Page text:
Wednesday, October 24, 2007

Moi’s entry into Kibaki’s campaign has added only misery in the incumbent’s re-election bid

For President Mwai Kibaki, it will be a do-or-die battle as he seeks his second and final term. The deep-seated feeling in his main challenger, Raila Odinga of Orange Democratic Movement (ODM) that the incumbent never reciprocated the support he gave him in the 2002 elections, is still a bone of contention between the two.

Claims also emerged that the government was behind the move to split ODM and support Odinga’s election as the party flag bearer in the hope that he would be easy to beat at the polls. However, it became apparent that Kibaki’s strategists miscalculated Odinga’s popularity.

The entry of the retired president Daniel Arap Moi into Kibaki’s campaign bandwagon has added more misery into the incumbent’s re-election bid. The former president who was expected to harvest the over 2.5 million votes from his Kalenjin community, has received massive resistance from ODM’s Pentagon member, William Ruto, winning the support of the community to Moi’s chagrin.

Vice-president Moody Awori was also expected to easily win votes from the Luhya community in Western Kenya, but the ODM tide has swept the region to an extent that winning the Funyula seat by the vice-president might even be a nightmare for the octogenarian. Former vice-president in Moi’s government Musalia Mudavadi and Odinga’s running mate has taken control of the region like thunder.

The ODM wave has also not spared the Muslim community; majority of whom have thrown their weight behind Odinga over claims that Kibaki’s administration had mistreated Muslims and deported genuine Kenyans to Ethiopia and other Arab countries over terrorism links.

Nomination rows also continue to jolt Party of National Unity (PNU)’s plans to upstage ODM with over 500 parliamentary and civic aspirants, mainly from NARC-Kenya demanding a meeting with Kibaki to discuss the nomination method by PNU and an assurance that the exercise will be free and fair.

Raila Odinga
The launch of Odinga’s presidential campaign at Uhuru Park in Nairobi last Saturday was indeed a show of might and the thousands who turned up for the rally, was a clear indication that Mwai Kibaki has to dig deeper into his vast experience if he has to remain in State House.

The big turn out was reminiscent of the National Rainbow Coalition euphoria of December 30, 2002 when Kibaki was sworn in as Kenya’s third president after confining the then ruling Kenya African National Union to the periphery of power for the first time in over 40 years?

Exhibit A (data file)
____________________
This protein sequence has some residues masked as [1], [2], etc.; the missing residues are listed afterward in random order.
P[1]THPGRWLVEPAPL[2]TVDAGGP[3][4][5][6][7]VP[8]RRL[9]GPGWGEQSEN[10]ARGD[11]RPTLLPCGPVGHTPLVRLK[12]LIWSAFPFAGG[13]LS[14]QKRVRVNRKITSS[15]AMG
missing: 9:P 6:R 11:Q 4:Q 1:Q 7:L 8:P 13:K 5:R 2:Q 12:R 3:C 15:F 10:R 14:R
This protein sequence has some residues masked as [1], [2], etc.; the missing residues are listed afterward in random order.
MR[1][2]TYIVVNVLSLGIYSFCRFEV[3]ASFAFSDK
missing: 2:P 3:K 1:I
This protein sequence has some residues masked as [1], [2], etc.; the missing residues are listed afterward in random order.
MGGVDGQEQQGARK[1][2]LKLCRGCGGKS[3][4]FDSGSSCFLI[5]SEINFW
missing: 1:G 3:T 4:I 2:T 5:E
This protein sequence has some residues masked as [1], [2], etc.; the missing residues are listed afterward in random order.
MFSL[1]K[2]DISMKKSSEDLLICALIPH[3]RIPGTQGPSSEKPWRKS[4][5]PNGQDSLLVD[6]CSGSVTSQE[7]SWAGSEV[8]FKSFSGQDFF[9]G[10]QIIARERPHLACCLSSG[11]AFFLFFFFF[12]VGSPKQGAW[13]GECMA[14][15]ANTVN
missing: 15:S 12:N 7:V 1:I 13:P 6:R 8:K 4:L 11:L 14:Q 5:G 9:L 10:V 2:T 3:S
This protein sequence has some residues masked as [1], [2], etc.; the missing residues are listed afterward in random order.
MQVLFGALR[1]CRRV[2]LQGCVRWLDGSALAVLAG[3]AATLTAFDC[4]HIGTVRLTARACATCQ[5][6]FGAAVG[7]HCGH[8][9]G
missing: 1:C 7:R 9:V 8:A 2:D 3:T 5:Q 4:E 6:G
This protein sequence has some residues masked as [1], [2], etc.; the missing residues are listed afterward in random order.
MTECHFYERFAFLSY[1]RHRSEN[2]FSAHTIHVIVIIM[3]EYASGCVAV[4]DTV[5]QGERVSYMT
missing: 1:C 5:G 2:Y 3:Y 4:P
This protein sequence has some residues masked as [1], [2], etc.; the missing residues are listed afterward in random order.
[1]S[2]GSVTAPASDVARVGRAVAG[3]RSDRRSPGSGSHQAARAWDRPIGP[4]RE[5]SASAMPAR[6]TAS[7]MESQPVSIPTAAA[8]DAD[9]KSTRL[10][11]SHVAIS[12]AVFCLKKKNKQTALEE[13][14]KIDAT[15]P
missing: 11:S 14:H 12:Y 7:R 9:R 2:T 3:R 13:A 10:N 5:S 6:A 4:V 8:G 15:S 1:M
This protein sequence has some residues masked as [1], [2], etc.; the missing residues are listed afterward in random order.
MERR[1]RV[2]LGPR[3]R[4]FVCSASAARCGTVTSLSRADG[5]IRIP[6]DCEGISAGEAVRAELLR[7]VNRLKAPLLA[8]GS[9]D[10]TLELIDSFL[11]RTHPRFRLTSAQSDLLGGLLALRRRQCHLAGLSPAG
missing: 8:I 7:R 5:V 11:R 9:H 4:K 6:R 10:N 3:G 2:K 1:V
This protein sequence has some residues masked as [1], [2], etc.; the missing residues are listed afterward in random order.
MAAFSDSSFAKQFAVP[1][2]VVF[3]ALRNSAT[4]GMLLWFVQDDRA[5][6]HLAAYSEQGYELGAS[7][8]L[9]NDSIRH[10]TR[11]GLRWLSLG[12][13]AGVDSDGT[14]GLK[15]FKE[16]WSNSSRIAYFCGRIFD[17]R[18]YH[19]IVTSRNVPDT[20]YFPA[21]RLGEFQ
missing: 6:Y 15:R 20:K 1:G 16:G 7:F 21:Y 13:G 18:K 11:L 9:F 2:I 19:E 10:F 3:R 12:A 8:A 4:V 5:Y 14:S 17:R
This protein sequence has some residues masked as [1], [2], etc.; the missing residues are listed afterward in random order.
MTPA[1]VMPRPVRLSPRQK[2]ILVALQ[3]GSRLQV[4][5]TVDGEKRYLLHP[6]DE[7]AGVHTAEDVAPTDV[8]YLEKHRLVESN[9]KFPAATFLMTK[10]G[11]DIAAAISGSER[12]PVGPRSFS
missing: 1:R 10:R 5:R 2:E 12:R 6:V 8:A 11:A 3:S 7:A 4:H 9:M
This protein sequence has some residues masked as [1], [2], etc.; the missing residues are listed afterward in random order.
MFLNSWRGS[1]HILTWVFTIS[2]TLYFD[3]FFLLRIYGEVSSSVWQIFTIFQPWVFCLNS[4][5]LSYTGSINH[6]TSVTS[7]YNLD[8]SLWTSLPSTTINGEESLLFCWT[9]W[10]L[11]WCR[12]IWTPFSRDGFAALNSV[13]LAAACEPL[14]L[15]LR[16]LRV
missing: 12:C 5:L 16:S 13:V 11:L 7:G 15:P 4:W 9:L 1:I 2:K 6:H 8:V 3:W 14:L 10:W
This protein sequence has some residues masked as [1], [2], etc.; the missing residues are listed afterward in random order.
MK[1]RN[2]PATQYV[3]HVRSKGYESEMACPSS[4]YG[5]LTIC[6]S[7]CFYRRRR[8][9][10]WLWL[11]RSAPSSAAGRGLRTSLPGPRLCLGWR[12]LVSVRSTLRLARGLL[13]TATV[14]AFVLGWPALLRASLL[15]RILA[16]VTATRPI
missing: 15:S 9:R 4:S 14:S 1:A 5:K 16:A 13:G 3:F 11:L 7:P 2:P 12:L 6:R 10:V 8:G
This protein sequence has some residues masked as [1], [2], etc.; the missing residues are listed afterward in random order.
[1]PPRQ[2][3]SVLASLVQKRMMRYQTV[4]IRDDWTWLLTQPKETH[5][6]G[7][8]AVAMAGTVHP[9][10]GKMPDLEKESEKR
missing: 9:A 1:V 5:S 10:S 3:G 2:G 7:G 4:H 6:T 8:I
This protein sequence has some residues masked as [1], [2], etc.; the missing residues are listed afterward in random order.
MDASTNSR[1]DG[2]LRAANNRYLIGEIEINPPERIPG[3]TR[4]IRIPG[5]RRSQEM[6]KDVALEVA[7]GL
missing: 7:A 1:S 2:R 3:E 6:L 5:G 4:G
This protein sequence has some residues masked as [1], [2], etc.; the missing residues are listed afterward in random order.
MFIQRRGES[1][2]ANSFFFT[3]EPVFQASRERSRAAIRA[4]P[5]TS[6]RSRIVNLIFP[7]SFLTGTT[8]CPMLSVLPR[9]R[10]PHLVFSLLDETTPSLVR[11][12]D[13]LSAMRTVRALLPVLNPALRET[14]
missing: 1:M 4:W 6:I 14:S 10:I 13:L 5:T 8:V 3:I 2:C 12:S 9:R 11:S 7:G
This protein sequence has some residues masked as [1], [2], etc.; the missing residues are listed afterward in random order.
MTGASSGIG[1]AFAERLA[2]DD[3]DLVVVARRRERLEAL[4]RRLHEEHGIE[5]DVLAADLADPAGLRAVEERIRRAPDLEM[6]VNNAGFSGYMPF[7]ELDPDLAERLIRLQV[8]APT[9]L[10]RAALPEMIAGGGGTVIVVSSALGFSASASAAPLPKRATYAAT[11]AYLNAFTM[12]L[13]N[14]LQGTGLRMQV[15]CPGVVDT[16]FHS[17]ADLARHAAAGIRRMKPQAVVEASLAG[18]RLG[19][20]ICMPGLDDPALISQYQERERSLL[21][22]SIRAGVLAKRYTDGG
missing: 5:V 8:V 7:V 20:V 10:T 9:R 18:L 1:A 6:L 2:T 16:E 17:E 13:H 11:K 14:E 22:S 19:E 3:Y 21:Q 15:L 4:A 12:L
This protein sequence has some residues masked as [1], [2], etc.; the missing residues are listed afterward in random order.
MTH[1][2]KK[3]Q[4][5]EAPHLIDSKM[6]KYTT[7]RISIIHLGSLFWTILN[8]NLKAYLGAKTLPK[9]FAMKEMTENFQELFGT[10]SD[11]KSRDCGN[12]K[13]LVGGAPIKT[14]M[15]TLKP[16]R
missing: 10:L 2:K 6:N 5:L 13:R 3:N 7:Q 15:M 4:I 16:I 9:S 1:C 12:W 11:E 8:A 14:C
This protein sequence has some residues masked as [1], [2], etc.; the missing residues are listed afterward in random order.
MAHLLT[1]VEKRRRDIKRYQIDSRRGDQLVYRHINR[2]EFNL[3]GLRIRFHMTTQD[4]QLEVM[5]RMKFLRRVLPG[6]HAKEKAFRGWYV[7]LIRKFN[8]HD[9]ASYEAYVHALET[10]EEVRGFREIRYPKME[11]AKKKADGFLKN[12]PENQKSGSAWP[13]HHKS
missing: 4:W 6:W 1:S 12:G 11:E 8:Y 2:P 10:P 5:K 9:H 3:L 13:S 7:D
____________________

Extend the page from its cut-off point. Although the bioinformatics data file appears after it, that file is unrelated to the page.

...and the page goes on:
The nomination turn out in ODM is also a cause of concern for Kibaki. The party’s bank account boasts of Ksh300m (sh7.5b) with over 1,290 parliamentary aspirants having picked ODM nomination forms for 210 slots in the constituencies and 151,490 in the civic seats.

Soon after Odinga was confirmed ODM presidential candidate, his poll ratings started a sharp upward climb at the expense of both Kibaki and Kalonzo Musyoka of ODM-Kenya. It is not by coincidence that polls show Odinga enjoying his greatest advantage among the youth who are the majority of voters — about seven million out of the 14 million registered voters.

The Standard and Nation media groups’ commissioned surveys show Odinga as Kenya’s favourite choice for the top seat.

The surveys showed Odinga popular among the youth and working population, while Kibaki is popular among older citizens and the working population.

The Odinga wave that has swept across six provinces in the country except Kibaki’s central province and Kalonzo Musyoka’s eastern, is a cause for worry with Kibaki’s key men warning against the belief that ‘Raila is unelectable’ was no longer tenable.

Odinga was believed to be too radical, divisive and unpredictable to sell easily outside his Luo Nyanza. But due to the defection to the party by former health minister Charity Ngilu, the president’s men have retreated to the drawing board to devise new strategies on how PNU can calm the Odinga wave. Musalia Mudavadi remained steadfast in ODM even after failing to secure the ticket.

Kalonzo Musyoka
He abandoned Odinga’s group to run his own presidential campaign on ODM-Kenya ticket. This has been reduced to a small regional grouping. Musyoka’s exit boosted Odinga’s stature as he embarked on driving his campaign with vigour.

Last year, Musyoka was regarded as the favourite to win the presidency having led in opinion polls, but his decision to hijack ODM-Kenya from the Raila group buried his hopes. Like Odinga, Musyoka is rooting for a federal system of government.

Ngilu’s decision to support Odinga instead of his clan mate, Kalonzo, was another clear indicator that the former foreign affairs minister was just but a joy rider. He is still optimistic of emerging winner on the homestretch, but only time will tell whether Kalonzo is warming to team up with PNU at the 11th hour.

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